The doors to Nuclear's gig area were opened at ten p.m., after which I got to enjoy about 50 minutes of listening to the DJ's picks for the evening. While I'm at it, I must say that his playlist was well chosen for the drone-based evening, as it ranged from heavy drone doom to '80s doom metal and stoner doom. The songs kept me well entertained when waiting for the actual live music, the first part of which was delivered by a young group called Kaakau.
The band had three guitarists and a bass guitar player, nothing more. One of the guitars was in charge of some cleaner high notes, but the remaining strings were about creating a steadily pulsating wall of drone. The band took a bit of time to warm up, but after they had gotten to the right mood their 30 minutes long drone epoch roamed forward smoothly. Kaakau didn't rely on heaviness nor was it particularly bassy, but moreso focused on the surrounding atmosphere and its smaller details, such as the cleaner notes, occasional bass uproars, and the tastefully imbued bits of noise shrill and psychedelic delay. The band took no contact to it's audience, but the gig stayed interesting just by watching how the musicians created the drone, what was each person's part in the creation, and how they communicated with each other. It was nothing mindblowing, but a good, thought-out and skillful display of rather traditional drone. Very enjoyable.
After Kaakau I had to wait for an hour for more action to take place. At this point I noticed that a decent amount of people had showed up, even though the show took place on a late thursday evening and featured rather obscure music only. However, I'm sure that most of them hadn't arrived to see the 20 minutes of mostly improvisational theatre that took place next - not that it would've been bad, but I'm not quite convinced of its placing in an event like this. We're not a site about theatre, so let's move on to the evening's main group Sink, who started playing ten minutes after the theater performance had ended. The band has gained a good amount of reputation in Finland, and as I'm not too familiar with their records I decided to check them out live to see if all the buzz is for a reason.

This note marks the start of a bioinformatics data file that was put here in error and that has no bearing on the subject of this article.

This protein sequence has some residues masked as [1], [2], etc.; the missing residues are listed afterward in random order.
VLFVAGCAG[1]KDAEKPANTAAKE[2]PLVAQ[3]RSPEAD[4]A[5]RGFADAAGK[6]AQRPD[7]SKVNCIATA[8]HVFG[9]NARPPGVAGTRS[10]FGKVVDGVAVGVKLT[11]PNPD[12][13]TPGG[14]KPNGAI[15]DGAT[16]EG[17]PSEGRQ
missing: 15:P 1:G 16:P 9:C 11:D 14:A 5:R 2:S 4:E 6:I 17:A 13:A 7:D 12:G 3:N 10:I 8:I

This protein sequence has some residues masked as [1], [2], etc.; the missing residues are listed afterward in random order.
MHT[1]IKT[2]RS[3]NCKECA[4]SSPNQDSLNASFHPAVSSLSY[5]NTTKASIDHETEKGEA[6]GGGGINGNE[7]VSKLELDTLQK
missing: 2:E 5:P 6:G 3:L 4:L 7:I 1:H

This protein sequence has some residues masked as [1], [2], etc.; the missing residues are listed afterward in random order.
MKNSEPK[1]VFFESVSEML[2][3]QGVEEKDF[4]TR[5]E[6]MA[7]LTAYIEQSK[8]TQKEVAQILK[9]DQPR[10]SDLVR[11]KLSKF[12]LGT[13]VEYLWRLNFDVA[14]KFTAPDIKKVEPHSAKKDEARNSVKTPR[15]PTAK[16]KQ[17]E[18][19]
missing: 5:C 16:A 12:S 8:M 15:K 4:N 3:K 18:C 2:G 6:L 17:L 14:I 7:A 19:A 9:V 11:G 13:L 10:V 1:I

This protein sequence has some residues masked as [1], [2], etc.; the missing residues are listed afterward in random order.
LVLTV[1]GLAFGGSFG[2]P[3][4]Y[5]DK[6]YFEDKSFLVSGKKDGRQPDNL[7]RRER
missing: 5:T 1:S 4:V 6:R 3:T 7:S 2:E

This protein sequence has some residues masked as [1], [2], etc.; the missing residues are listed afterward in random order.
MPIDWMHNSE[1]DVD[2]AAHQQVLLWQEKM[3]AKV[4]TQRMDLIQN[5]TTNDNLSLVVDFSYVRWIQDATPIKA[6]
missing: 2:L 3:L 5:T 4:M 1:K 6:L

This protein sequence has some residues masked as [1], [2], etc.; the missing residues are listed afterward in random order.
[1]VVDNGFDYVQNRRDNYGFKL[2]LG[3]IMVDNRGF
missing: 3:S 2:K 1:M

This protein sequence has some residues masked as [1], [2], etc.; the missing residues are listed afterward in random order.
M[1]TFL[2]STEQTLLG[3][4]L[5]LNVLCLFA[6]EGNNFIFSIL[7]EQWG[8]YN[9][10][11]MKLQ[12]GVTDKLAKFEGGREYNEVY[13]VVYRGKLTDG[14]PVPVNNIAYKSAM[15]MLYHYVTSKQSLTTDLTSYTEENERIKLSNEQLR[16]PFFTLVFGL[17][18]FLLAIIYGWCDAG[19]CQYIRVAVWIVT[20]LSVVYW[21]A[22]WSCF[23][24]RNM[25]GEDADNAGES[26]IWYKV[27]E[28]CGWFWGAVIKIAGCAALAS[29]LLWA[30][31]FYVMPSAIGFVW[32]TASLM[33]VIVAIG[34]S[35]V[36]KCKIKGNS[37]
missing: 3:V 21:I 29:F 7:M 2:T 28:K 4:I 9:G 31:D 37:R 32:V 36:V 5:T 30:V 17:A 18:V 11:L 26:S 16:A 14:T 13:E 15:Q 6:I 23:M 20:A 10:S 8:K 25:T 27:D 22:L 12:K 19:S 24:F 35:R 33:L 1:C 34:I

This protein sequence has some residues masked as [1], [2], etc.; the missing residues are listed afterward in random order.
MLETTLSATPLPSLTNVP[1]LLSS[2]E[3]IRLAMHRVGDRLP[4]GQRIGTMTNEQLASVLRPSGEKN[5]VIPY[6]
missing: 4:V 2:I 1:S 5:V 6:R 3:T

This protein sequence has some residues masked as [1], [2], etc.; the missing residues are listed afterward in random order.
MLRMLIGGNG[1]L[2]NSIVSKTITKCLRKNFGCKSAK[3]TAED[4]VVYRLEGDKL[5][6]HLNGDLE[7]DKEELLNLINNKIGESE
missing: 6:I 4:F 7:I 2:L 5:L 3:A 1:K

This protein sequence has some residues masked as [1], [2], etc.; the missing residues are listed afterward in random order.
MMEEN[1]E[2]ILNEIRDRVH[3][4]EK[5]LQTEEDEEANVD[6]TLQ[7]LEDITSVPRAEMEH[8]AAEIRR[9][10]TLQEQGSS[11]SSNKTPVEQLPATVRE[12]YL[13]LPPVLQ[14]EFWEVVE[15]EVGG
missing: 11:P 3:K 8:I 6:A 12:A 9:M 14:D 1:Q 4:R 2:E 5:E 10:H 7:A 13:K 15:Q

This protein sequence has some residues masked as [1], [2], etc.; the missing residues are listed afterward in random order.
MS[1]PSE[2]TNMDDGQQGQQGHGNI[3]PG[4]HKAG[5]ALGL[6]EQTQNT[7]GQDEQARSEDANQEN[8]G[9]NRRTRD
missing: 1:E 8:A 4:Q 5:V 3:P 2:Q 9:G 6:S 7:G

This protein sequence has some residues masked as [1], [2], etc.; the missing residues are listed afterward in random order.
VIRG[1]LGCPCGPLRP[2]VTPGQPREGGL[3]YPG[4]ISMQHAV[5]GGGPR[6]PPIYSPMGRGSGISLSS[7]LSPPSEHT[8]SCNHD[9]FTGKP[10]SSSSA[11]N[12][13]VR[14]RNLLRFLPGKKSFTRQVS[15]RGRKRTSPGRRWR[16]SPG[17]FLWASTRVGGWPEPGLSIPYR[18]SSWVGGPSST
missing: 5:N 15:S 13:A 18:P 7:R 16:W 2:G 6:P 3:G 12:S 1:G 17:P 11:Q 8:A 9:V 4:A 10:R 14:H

It seems I have to acquire the group's records. Sink consist of two guitar- and one bass guitar player, a drummer, a vocalist, and a man in charge of analogue synths. All the people seemed to only mind their own business and focus on their own instruments, but still somehow came together in creating a deep, dark and ambient-like mass of sound. This droning ambient-mass got some movement through the string instruments, but was moreso given its detail by the sharper analogue synths, the loud drums and the vocalist's snarls, growls, hissing and other sounds that sounded moreso like an another instrument than any form of singing. His hostile and mania-driven performance was the thing that kept the listener visually pleased as well, and it gave the soundscape an additional deranged dimension from which to strike at the listener. The band run into some sound-related problems, but even so the group's performance left me very satisfied. Their part lasted for 40 minutes, but was so well executed and kept in such motion that it felt closer to five minutes, and I was left craving for more.